NDP wants new rules for prorogation in Ontario to prevent political abuse
NDP MPP for Kitchener-Waterloo Catherine Fife, centre, takes part in a swearing-in ceremony with NDP Leader Andrea Horwath, right, and Clerk of the Legislative Assembly of Ontario Deborah Deller, left, at Queen's Park in Toronto on Wednesday, September 19, 2012. (Michelle Siu / THE CANADIAN PRESS)
TORONTO -- The NDP is proposing new rules to restrict Ontario premiers from proroguing the legislature for purely partisan purposes, accusing Dalton McGuinty of abusing the power.
New Democrat Catherine Fife says she was shocked last Oct. 15 when McGuinty announced his resignation and prorogued the legislature indefinitely just 11 days after she had first taken her seat as the MPP for Kitchener-Waterloo.
Fife accuses McGuinty of shutting down the legislature to avoid accountability for the scandals around two cancelled gas plants and a police probe into the Ornge air ambulance system.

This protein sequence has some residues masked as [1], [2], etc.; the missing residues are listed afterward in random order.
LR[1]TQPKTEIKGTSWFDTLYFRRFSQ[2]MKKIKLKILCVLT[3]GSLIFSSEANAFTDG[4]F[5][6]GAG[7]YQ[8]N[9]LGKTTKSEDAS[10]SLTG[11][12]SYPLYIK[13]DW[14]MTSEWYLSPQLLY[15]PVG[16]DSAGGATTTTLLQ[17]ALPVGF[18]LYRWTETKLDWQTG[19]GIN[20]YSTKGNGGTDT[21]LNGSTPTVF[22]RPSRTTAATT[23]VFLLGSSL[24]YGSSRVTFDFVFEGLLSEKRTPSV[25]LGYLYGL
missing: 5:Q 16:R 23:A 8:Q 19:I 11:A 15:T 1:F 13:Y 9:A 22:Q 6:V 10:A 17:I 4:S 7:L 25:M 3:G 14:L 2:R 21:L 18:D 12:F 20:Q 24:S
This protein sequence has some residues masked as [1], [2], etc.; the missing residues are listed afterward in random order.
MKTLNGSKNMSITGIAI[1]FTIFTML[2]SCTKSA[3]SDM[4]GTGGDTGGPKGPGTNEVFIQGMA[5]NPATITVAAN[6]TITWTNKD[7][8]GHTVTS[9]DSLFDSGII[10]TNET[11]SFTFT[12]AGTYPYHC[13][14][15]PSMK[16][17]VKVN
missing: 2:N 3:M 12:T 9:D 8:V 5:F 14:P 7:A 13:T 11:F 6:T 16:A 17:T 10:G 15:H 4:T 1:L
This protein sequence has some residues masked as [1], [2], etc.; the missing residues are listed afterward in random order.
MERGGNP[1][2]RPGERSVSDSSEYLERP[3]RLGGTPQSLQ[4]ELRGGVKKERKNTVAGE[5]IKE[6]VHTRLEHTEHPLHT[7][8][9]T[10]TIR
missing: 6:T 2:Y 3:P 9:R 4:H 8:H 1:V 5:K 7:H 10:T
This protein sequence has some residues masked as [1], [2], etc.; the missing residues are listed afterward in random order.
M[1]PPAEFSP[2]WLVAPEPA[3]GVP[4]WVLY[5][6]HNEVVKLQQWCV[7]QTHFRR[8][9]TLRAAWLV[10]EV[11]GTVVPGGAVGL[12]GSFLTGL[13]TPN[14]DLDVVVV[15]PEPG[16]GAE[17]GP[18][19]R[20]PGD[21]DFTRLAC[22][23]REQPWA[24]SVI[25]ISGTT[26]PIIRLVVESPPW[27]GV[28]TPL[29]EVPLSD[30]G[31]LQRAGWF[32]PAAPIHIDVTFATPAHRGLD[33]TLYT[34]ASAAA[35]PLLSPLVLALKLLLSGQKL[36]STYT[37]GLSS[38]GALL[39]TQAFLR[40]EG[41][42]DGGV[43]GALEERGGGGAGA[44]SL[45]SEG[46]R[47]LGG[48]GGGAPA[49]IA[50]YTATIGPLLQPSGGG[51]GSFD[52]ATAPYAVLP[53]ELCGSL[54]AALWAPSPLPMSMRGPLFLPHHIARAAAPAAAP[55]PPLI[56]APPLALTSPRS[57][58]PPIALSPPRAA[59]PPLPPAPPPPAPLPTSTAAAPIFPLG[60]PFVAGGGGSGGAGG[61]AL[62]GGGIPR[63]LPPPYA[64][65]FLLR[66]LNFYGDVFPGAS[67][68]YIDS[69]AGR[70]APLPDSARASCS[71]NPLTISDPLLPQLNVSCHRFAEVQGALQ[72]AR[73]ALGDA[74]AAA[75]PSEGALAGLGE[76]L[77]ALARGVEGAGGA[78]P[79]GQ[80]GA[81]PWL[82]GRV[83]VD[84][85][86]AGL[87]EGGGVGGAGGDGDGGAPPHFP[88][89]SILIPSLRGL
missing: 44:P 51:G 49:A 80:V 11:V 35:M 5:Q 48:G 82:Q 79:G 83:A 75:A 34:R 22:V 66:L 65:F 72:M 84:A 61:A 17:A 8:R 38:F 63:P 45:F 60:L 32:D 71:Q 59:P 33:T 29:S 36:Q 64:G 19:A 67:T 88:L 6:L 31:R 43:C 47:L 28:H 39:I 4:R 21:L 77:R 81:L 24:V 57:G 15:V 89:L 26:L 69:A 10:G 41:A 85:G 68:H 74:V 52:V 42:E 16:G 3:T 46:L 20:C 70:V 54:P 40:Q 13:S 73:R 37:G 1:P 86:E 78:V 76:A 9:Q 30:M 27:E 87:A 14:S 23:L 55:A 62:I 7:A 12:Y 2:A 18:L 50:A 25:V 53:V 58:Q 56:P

Fife is introducing a private member's bill that would force a premier to first get a majority of the legislature to pass a motion agreeing to prorogation and set a firm date for the house to return.
She admits Ontario would be the first jurisdiction using the British parliamentary system to change the rules on prorogation, but says the NDP got a legal opinion that the bill would be constitutional.
Private members' bills rarely become law in Ontario, but Fife hopes the Progressive Conservatives, who also were angry when McGuinty prorogued the legislature, will support her initiative.
She points out even Liberals such as new Premier Kathleen Wynne had said they were uncomfortable with prorogation.